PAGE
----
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Three Charged For Comcast Security Breach Last Year

Three hackers have been charged by federal indictment over their alleged involvement in infiltrating the security of and subsequently redirecting the visitors of the website to web pages under their control a year back.

The hacker gang, called “Kryogeniks”, modified the DNS records and is estimated to have inflicted monetary damages worth $128,000.

The FBI identified Christopher Allen Lewis, 19, from Newark, Robert Black Jr., 20, from Tumwater, and Michael Paul Nebel, 27, from Kalamazoo, as the members of the cyber-gang in question that attacked the website on 28 May, 2008.

The indictment further noted that the accused hackers simply continued to modify the company’s DNS records even after its employees tried to bring back the situation to normalcy.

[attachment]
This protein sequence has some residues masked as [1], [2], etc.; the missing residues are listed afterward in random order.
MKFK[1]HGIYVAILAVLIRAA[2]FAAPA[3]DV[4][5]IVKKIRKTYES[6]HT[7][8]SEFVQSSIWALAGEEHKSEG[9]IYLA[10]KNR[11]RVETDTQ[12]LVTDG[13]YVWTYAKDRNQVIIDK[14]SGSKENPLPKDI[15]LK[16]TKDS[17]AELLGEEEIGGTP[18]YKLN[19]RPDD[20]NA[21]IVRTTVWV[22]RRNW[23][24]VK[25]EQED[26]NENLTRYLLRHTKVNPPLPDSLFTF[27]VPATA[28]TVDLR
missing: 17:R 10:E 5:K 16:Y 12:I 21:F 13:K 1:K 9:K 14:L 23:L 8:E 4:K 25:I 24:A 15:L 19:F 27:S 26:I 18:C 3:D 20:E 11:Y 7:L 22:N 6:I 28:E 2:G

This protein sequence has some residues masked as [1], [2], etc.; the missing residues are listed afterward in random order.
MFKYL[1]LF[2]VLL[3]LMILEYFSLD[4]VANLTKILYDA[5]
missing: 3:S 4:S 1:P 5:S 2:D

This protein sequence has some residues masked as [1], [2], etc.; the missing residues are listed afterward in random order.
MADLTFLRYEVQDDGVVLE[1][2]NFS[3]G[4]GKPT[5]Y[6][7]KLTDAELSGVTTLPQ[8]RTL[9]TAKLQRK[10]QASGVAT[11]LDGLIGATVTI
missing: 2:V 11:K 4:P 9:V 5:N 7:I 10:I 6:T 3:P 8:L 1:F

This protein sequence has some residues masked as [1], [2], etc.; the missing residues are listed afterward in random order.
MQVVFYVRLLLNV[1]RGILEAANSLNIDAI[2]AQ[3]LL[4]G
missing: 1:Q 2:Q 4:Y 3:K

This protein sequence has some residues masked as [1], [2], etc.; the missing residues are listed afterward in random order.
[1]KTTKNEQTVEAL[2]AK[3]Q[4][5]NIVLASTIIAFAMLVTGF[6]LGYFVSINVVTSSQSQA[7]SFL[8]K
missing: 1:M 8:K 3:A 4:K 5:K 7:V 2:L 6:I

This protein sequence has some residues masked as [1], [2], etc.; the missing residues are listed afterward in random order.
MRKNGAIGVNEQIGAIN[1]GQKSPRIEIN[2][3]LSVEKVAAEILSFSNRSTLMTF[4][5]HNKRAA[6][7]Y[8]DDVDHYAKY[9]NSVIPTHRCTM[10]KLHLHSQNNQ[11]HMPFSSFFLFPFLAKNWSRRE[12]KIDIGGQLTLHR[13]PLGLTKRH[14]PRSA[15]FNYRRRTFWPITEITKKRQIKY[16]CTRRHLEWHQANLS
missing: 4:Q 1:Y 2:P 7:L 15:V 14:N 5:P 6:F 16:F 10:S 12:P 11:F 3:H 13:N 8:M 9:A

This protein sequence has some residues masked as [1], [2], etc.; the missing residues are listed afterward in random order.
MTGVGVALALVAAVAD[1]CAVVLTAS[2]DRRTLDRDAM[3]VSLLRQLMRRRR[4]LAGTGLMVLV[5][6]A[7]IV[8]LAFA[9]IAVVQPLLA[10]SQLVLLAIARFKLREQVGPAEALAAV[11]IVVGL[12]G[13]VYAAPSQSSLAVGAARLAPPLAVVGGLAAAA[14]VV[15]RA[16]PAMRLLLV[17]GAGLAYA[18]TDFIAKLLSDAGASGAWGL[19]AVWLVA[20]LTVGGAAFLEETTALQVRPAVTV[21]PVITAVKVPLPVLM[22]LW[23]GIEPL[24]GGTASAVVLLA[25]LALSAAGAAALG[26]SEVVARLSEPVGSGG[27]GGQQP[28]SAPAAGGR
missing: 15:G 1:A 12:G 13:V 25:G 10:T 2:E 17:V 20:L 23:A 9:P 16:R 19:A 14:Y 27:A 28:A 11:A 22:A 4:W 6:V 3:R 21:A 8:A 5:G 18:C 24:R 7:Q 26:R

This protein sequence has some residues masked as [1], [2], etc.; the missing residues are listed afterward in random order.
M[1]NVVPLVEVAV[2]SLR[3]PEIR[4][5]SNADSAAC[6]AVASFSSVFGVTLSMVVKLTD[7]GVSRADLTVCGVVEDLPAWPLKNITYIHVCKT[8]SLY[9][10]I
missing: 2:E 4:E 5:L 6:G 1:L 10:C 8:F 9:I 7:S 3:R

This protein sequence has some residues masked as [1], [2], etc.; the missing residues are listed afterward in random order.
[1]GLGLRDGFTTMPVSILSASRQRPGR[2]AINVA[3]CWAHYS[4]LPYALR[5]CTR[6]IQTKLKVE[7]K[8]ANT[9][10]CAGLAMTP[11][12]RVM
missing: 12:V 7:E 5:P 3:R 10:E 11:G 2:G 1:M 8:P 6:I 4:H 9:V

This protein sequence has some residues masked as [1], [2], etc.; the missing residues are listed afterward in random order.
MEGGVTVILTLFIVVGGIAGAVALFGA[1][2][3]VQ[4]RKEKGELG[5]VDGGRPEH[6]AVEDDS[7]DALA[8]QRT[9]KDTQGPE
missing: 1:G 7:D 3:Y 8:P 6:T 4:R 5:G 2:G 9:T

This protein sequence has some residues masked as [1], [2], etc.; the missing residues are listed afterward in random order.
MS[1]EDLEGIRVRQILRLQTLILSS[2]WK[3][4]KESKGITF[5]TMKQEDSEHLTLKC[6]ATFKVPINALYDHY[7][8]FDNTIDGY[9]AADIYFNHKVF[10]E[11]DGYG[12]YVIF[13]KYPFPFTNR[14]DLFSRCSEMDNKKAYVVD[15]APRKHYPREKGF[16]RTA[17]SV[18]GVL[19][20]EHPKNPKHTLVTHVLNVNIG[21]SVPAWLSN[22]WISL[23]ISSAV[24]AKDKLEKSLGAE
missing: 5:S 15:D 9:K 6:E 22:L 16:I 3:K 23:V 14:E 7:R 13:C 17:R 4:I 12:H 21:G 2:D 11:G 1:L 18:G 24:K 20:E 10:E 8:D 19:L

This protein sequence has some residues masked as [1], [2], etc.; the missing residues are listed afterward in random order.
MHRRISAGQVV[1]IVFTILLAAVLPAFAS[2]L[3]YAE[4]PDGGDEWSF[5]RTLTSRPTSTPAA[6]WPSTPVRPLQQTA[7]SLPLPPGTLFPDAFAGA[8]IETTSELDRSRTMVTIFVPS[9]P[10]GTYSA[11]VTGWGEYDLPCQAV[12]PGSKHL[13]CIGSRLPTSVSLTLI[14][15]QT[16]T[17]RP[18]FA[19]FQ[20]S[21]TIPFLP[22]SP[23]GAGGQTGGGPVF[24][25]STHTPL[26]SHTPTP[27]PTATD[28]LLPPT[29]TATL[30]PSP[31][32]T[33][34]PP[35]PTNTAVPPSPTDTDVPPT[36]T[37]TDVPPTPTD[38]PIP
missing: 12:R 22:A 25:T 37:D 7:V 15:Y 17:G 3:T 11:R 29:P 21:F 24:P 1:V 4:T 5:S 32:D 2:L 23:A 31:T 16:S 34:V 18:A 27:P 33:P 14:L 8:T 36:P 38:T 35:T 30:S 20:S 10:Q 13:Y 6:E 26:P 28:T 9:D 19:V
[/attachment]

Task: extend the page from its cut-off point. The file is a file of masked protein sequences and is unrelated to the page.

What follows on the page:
Consequently, Comcast customers were being directed to a website showing the message: “KRYOGENIKS Defiant and EBK RoXed COMCAST sHouTz to VIRUS Warlock elul21 coll1er seven”.

According to the indictment, the hackers seized control over the company’s DNS records with the help of a couple of phone calls and an email sent to Comcast’s domain registrar, Network Solutions, using a compromised Comcast email account.

If proved guilty, the hackers would face prison term of up to five years, along with financial penalties of around $250,000 each, and $100 special evaluation, as well as three years of monitored release after the imprisonment.

Désiré has been musing and writing about technology during a career spanning four decades. He dabbled in website building and web hosting when DHTML and frames were en vogue and started writing about the impact of technology on society just before the start of the Y2K hysteria at the turn of the last millennium. Following an eight-year stint at where he discovered the joys of global tech-fests, Désiré now heads up TechRadar Pro. Previously he was a freelance technology journalist at Incisive Media, Breakthrough Publishing and Vnunet, and Business Magazine. He also launched and hosted the first Tech Radio Show on Radio Plus.